Dereck Paul moved to Nanaimo from Powell River two months ago with his wife. He could not find housing so he started off by staying in a hotel. Then he ran out of money and started crashing with friends. He and his partner moved into a place on Victoria Avenue but the landlord said they were raising the rents by $300 and doing renovations. After that, “we were staying in my van on Victoria street and it got towed away this morning. If it wasn’t for tent city we’d be lost.”
Asked about his desperation of moving from one place to another without ever finding security, he said, “I’m at a loss for words. We’ve had to give away our cats except for one kitten. My wife loves her cats, I’ve never been a cat person but now they’re growing on me. All we have is each other and our van and the one kitten. I have been trying to shovel to keep going. I worked half a day after panhandling and I got heat stroke and I couldn’t keep food down for a week.”
They moved into Discontent City for the support from the community, and the stability of not having to hide from police in their van. “We get a lot of support here. We get good, water, toiletries.”
Dereck and his wife are homeless, Indigenous, and a couple on income assistance; all barriers in the highly competitive rental market. “We can’t find a house here. The prices are outrageous; it’s more than $1,200. As a couple we only get $750, we’d have to put all our food money towards rent. And how can we compete with people who aren’t homeless when we show up and there’s a hundred other people looking for a house?”
Dereck was supposed to move his van into tent city the morning of the news conference but it was impounded the night before. He had a flat tire and left it with a backyard mechanic who said he would give him a deal, and in the night the City had all the vehicles at the mechanic’s impounded. Every day, the cost to get his van out of the tow yard compounded. A week later, camp supporters raised donations to jailbreak the van and Dereck and his wife were able to move out of their tent and into their van down in the Discontent City parking lot. Because of the tent city they found some stability in their van; “Without tent city,” Dereck said, “we’d be walking around in the streets pushing a shopping cart.”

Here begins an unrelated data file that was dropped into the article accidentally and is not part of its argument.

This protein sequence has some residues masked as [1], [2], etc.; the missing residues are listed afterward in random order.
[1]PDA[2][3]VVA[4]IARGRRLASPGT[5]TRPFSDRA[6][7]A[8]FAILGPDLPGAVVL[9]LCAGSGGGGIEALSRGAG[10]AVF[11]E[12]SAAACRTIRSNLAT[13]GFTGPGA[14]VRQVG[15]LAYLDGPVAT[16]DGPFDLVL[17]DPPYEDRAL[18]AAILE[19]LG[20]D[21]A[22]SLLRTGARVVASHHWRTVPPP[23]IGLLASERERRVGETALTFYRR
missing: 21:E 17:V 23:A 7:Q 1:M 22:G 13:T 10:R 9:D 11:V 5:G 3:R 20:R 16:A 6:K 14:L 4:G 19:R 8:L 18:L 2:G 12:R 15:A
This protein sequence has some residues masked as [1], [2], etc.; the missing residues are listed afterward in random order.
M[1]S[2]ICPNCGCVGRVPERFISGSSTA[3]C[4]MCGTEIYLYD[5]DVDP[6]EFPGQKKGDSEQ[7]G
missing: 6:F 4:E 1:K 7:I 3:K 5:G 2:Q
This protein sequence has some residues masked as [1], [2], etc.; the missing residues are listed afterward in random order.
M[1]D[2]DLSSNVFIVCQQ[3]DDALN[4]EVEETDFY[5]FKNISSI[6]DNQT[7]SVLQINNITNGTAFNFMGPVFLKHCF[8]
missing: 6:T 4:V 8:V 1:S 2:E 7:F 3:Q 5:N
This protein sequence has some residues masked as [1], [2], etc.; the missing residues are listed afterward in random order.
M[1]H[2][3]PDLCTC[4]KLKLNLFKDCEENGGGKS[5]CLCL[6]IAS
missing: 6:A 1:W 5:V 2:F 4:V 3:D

Welcoming the hidden homeless into Discontent City is a marker of the generosity of the poor.
“The attitude of the camp is the opposite of the City,” Mercedes said. “The City tries to downplay the number of homeless people so they can pretend that a small number of housing units or shelter beds can solve it. The goal of the camp is not to hide homelessness or to get elected on an anti-homeless platform. The goal of the camp is to actually combat the housing crisis by providing a survival space and fighting for the homes we need. The City is not helping them so homeless people have decided to share their resources and open their camp to people living in their cars.” Discontent City is challenging the limits of public perceptions of homelessness, first by taking up space and creating shelter on homeless peoples’ terms, and secondly, by practicing unity amongst homeless people. The unity message from Discontent City is that the camp – as a shelter from anti-homeless hate and displacement and as a site of homeless political power – includes and represents all homeless people, not just those that the police and politicians can see.